The KMC or Karachi Municipal Corporation building stands at M.A Jinnah Road in all its glory and mystique since 1932. This unique stone structure tells the tale of Pakistan’s colonial and Mughal past when the British ruled the land and constructed many establishments in Anglo-Mughal tastes. The red Jodhpur stone used in the building was brought in from Rajastan, where as the nearby Gizri Hills were quarried for yellow stones.
Constructed during the peak of the British Raj in subcontinent during 1884-1889, the Empress Market is named after the then Empress of Britain, Queen Victoria. The building today serves as a popular and busy market place for shopping, with commodities ranging from fresh groceries to pets, textiles and stationery. The site of the building was important back then as it was the spot where a number of native sepoys were killed ruthlessly during 1857’s Indian Mutiny to scare locals from participating in any kind of future rebellion.
The KPT administrative offices were built in 1916 and serve until today as the headquarters of all the work related to activities at the Karachi Port. The colonial era building was made back then to show the glory of Karachi to all the visitors who arrived through the port and took the Native Jetty Road into the city. Interestingly during the first World War, despite being constructed for Karachi port’s administration, the building was turned into a 500-bed Indian General Hospital and served as a military hospital until May 1919.
Completed in 1970, the final resting place of Pakistan’s founding father, Quaid-e-Azam M.A Jinahh, is a 75 by 75 m cuboid marbled building situated inside a 53-hectare park that today serves both as a national monument and a place of recreation and relaxation. Each wall of the square structure has an entrance decorated with curved Moorish arches and copper grills. Inside is a large extravagant chandelier gifted by the Chinese government while the gardens in front of the main entrance sport 15 fountains. The design of the mausoleum was inspired by the Uzbek Samanid Mosque.
Mohatta Palace is among Karachi’s must-see places even if you are visiting the city only for a day. The Rajastani design of the building was commissioned by the Hindu Prince Shivratan Chandraratan Mohatta in 1927, who built it as a summer home. The building used yellow Gizri and pink Jaipur stones which were a high-quality standard loved by architects of the time. Today the magnificent structure serves as a museum and art gallery after the Prince abandoned it when he moved to India during the historic partition.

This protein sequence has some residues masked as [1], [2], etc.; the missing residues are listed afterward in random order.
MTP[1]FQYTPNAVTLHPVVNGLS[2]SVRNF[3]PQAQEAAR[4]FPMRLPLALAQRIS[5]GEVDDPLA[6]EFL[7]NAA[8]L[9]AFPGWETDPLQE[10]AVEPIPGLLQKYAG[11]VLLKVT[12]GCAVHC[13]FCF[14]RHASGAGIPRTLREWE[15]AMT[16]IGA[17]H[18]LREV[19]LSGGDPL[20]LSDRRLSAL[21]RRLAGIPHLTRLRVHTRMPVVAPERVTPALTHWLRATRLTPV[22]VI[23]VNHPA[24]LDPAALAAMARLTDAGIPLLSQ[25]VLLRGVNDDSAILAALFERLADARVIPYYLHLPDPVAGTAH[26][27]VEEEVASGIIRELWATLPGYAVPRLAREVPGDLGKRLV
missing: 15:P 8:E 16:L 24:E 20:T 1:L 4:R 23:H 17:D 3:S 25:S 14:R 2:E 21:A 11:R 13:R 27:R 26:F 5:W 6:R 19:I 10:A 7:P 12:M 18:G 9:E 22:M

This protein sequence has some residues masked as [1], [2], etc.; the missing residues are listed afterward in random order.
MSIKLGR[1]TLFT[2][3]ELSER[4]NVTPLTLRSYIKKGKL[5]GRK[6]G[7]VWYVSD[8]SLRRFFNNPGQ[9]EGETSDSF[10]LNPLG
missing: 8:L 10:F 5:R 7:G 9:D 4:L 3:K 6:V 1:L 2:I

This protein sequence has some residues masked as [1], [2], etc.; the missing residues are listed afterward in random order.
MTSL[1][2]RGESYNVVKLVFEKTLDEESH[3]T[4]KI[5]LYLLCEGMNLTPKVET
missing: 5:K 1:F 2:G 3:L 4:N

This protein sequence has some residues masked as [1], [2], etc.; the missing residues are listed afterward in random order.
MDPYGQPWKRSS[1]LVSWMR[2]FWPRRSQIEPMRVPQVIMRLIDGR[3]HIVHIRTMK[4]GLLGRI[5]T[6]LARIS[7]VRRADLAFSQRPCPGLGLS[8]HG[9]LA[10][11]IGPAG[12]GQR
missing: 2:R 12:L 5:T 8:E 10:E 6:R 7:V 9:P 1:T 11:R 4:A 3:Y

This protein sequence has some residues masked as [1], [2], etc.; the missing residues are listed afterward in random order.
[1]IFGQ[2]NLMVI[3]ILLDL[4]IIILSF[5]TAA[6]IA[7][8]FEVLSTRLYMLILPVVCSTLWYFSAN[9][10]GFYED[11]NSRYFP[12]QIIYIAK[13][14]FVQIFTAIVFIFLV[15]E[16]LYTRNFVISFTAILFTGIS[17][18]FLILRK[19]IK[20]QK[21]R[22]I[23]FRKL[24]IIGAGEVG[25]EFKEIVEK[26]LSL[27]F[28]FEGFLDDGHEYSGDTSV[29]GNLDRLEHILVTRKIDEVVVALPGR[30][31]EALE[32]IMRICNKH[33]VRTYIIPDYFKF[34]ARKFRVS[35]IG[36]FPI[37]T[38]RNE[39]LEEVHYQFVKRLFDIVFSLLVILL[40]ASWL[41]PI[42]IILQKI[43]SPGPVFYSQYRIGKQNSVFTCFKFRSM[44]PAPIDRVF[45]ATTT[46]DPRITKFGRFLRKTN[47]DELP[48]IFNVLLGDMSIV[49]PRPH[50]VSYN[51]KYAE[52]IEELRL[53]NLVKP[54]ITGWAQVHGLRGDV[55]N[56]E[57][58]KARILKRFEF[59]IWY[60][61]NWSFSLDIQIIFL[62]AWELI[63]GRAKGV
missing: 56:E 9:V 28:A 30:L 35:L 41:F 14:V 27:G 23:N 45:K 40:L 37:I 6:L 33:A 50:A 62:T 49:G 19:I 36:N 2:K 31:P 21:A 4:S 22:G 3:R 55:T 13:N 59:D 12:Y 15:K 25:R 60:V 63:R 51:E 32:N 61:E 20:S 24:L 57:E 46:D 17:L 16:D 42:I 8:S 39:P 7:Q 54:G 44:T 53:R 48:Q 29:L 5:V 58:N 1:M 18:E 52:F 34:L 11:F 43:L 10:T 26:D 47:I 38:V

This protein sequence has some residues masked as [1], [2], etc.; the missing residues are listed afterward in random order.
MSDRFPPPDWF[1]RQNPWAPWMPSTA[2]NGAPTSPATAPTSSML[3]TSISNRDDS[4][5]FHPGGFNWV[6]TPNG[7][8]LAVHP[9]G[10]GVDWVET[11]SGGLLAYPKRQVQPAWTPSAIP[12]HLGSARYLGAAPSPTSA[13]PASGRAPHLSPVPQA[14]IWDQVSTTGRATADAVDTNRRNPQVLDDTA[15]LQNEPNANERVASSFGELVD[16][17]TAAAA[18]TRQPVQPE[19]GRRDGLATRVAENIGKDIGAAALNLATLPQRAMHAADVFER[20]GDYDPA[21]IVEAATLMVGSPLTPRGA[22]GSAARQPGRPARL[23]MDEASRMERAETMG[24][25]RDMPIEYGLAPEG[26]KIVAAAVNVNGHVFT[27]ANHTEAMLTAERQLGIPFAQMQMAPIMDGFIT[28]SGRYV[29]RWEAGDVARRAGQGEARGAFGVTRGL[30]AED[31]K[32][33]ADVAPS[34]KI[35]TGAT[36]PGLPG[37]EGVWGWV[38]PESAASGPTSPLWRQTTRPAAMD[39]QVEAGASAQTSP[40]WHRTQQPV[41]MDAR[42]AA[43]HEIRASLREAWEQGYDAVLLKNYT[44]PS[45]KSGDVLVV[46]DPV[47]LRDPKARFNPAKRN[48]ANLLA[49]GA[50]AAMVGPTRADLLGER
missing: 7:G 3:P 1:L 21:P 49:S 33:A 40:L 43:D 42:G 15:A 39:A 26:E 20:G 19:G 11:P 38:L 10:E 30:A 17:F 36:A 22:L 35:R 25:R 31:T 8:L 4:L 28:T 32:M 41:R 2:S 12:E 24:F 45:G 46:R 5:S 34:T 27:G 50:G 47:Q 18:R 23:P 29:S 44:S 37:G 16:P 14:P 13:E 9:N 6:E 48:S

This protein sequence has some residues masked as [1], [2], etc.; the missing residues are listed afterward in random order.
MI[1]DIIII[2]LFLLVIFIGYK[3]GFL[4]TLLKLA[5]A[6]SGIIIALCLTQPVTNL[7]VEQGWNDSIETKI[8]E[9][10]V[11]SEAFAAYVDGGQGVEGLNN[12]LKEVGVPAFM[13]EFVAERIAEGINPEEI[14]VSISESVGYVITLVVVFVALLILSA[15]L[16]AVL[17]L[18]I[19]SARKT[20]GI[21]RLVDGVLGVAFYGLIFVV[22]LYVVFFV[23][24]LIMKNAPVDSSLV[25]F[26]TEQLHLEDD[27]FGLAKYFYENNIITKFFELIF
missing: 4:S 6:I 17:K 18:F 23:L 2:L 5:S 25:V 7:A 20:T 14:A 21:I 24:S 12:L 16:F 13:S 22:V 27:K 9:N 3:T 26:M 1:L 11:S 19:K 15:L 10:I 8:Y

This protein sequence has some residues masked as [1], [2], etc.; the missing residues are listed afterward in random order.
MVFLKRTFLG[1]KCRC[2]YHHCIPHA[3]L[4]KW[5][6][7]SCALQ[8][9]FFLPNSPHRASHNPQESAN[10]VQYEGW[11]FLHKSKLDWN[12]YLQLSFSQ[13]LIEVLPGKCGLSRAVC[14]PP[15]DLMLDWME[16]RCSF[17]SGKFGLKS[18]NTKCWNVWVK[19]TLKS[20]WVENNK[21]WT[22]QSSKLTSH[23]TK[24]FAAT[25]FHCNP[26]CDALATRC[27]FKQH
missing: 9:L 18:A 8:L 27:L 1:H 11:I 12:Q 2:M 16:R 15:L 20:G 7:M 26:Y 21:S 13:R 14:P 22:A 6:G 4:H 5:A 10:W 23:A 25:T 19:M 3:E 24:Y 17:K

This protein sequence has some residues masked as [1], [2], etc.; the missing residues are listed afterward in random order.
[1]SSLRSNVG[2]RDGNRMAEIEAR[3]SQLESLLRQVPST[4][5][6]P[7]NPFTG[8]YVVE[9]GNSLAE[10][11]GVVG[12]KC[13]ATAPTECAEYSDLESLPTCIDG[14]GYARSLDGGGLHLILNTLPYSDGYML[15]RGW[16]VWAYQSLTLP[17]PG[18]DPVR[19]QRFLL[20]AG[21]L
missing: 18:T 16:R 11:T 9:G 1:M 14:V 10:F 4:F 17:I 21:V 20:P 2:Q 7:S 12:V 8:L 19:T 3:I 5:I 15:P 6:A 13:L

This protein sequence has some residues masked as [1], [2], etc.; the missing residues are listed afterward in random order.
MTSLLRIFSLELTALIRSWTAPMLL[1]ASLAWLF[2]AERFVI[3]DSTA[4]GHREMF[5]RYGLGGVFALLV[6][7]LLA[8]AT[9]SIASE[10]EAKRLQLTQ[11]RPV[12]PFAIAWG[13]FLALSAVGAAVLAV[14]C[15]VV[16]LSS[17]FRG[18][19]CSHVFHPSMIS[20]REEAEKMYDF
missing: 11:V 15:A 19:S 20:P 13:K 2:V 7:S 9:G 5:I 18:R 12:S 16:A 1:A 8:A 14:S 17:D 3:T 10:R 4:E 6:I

The flagstaff house building is another impressive must-see structure in Karachi. The building was a former house of the country’s founder and was built in limestone in 1868. The historic building boasts arched openings, carved pillars and circular balconies. Today, the building serves a charming reminder of the Quaid’s life in the form of a museum. The lush green gardens and ancient trees untouched from the 1800s provide a much needed space of recluse in the city’s busiest area of Saddar.
The headquarters of Karachi’s Roman Catholic Archidose, St Patrick’s Cathedral stands uniquely tall against other Anglo-Mughal style designs of the city. The Gothic revival architecture of the building is a source of fascination for locals and tourists alike and the marble statues of Jesus and angels are its crown jewels. The simple but striking exterior is accompanied with lovely wooden interiors and stained glass windows typical of many cathedrals across the world. It was constructed in 1845.
Providing respite and relaxation to hundreds of people daily, the Frere Hall is a Victorian-style building with vast gardens surrounding it. Finished in 1865, the building was built originally as a Town Hall of Karachi but is today a premier exhibition space, art gallery and library. The design of Frere Hall is mainly Venetian-Gothic with some British and local design elements mixed in. The facade primarily built of yellow limestone features multiple pointed arches, ribbed vaults, quatrefoils and flying buttresses. Many walls sport beautiful carvings and mosaic work designs.
The NAPA building, which serves today as an Academy of Performing Arts, was formally the Hindu Gymkhana and built in 1925 as a recreational club for the elite Hindus that lived in Karachi before the partition. The building is a prime example of Mughal-Revival architecture and paints a picture of royalty, luxury and artistic mastery. Cupolas and balustrades adorn the building inspired by Akhbar’s Fatehpur Sikhri, while Chattris highlight the influence of Rajastani Palaces.